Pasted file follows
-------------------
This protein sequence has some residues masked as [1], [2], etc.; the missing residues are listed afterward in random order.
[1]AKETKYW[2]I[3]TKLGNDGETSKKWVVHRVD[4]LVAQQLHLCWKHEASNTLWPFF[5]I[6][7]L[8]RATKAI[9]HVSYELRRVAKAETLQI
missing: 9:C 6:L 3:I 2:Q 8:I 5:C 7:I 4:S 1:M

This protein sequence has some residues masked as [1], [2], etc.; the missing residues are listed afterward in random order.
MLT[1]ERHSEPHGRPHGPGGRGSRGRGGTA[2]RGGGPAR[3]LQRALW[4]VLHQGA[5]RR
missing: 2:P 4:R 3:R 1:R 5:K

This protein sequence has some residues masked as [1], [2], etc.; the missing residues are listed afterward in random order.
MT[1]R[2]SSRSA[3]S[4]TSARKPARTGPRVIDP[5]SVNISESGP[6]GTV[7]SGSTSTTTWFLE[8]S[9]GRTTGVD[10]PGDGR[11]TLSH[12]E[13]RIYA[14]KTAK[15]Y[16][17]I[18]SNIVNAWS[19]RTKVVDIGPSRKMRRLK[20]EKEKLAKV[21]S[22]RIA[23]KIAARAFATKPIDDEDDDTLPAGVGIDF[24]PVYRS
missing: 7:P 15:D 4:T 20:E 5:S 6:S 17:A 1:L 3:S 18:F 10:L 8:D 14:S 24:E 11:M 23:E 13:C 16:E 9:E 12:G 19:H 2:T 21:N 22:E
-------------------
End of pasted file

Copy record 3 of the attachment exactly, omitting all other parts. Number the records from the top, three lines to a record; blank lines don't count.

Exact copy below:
This protein sequence has some residues masked as [1], [2], etc.; the missing residues are listed afterward in random order.
MT[1]R[2]SSRSA[3]S[4]TSARKPARTGPRVIDP[5]SVNISESGP[6]GTV[7]SGSTSTTTWFLE[8]S[9]GRTTGVD[10]PGDGR[11]TLSH[12]E[13]RIYA[14]KTAK[15]Y[16][17]I[18]SNIVNAWS[19]RTKVVDIGPSRKMRRLK[20]EKEKLAKV[21]S[22]RIA[23]KIAARAFATKPIDDEDDDTLPAGVGIDF[24]PVYRS
missing: 7:P 15:D 4:T 20:E 5:S 6:S 17:A 1:L 3:S 18:F 10:L 8:D 14:S 24:E 11:M 23:E 13:C 16:E 9:E 12:G 19:H 2:T 21:N 22:E